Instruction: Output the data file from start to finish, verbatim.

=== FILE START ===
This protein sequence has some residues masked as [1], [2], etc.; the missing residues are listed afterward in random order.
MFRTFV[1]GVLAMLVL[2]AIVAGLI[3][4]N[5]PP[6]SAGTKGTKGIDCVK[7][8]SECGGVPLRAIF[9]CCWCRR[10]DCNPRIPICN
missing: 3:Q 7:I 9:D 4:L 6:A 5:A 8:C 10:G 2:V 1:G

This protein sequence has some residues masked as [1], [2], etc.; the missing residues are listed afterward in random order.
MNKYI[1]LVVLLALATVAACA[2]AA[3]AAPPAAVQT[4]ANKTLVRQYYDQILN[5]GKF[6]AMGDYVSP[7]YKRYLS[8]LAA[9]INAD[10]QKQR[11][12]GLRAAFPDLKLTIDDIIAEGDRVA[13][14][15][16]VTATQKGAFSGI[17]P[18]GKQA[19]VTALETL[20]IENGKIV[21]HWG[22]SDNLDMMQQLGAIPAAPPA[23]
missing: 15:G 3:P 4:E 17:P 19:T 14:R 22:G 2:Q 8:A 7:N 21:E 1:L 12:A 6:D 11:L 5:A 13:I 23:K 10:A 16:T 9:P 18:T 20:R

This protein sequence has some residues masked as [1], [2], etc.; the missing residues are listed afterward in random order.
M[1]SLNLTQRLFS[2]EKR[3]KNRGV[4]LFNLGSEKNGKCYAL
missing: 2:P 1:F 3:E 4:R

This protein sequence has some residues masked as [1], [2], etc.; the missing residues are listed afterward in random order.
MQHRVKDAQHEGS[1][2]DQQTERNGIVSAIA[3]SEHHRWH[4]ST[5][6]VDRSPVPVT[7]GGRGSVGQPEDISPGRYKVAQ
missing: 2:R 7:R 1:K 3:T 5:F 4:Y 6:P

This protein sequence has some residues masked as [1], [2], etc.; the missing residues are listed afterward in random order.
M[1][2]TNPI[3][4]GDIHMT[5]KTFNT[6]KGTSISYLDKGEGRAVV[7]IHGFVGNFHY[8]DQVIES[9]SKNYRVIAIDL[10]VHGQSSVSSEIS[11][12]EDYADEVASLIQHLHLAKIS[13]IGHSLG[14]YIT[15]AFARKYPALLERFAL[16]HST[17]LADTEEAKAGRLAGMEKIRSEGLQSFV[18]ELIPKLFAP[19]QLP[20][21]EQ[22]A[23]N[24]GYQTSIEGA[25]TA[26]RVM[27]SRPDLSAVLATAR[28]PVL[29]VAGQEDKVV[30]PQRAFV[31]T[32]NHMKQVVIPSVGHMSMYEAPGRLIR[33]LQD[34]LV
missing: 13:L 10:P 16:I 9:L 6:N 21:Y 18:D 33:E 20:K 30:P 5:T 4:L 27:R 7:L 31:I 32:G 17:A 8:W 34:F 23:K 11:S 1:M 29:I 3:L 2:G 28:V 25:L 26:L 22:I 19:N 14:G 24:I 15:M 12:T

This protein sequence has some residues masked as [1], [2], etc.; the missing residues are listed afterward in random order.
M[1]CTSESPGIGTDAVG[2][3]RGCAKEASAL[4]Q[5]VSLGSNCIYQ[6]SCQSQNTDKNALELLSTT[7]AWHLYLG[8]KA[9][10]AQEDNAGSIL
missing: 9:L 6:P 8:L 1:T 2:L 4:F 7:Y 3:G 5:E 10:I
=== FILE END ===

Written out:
This protein sequence has some residues masked as [1], [2], etc.; the missing residues are listed afterward in random order.
MFRTFV[1]GVLAMLVL[2]AIVAGLI[3][4]N[5]PP[6]SAGTKGTKGIDCVK[7][8]SECGGVPLRAIF[9]CCWCRR[10]DCNPRIPICN
missing: 3:Q 7:I 9:D 4:L 6:A 5:A 8:C 10:G 2:V 1:G

This protein sequence has some residues masked as [1], [2], etc.; the missing residues are listed afterward in random order.
MNKYI[1]LVVLLALATVAACA[2]AA[3]AAPPAAVQT[4]ANKTLVRQYYDQILN[5]GKF[6]AMGDYVSP[7]YKRYLS[8]LAA[9]INAD[10]QKQR[11][12]GLRAAFPDLKLTIDDIIAEGDRVA[13][14][15][16]VTATQKGAFSGI[17]P[18]GKQA[19]VTALETL[20]IENGKIV[21]HWG[22]SDNLDMMQQLGAIPAAPPA[23]
missing: 15:G 3:P 4:E 17:P 19:T 14:R 22:G 2:Q 8:A 7:N 21:E 1:L 12:A 6:D 11:L 5:A 13:I 23:K 10:A 16:T 9:P 18:T 20:R

This protein sequence has some residues masked as [1], [2], etc.; the missing residues are listed afterward in random order.
M[1]SLNLTQRLFS[2]EKR[3]KNRGV[4]LFNLGSEKNGKCYAL
missing: 2:P 1:F 3:E 4:R

This protein sequence has some residues masked as [1], [2], etc.; the missing residues are listed afterward in random order.
MQHRVKDAQHEGS[1][2]DQQTERNGIVSAIA[3]SEHHRWH[4]ST[5][6]VDRSPVPVT[7]GGRGSVGQPEDISPGRYKVAQ
missing: 2:R 7:R 1:K 3:T 5:F 4:Y 6:P

This protein sequence has some residues masked as [1], [2], etc.; the missing residues are listed afterward in random order.
M[1][2]TNPI[3][4]GDIHMT[5]KTFNT[6]KGTSISYLDKGEGRAVV[7]IHGFVGNFHY[8]DQVIES[9]SKNYRVIAIDL[10]VHGQSSVSSEIS[11][12]EDYADEVASLIQHLHLAKIS[13]IGHSLG[14]YIT[15]AFARKYPALLERFAL[16]HST[17]LADTEEAKAGRLAGMEKIRSEGLQSFV[18]ELIPKLFAP[19]QLP[20][21]EQ[22]A[23]N[24]GYQTSIEGA[25]TA[26]RVM[27]SRPDLSAVLATAR[28]PVL[29]VAGQEDKVV[30]PQRAFV[31]T[32]NHMKQVVIPSVGHMSMYEAPGRLIR[33]LQD[34]LV
missing: 13:L 10:P 16:I 9:L 6:N 21:Y 18:D 33:E 20:K 30:P 5:T 4:L 27:R 7:L 31:I 32:G 17:A 8:W 34:F 23:K 11:S 1:M 29:I 3:L 2:G 28:V 25:L 26:L 22:I 19:N 14:G 24:I 15:M 12:T

This protein sequence has some residues masked as [1], [2], etc.; the missing residues are listed afterward in random order.
M[1]CTSESPGIGTDAVG[2][3]RGCAKEASAL[4]Q[5]VSLGSNCIYQ[6]SCQSQNTDKNALELLSTT[7]AWHLYLG[8]KA[9][10]AQEDNAGSIL
missing: 9:L 6:P 8:L 1:T 2:L 4:F 7:Y 3:G 5:E 10:I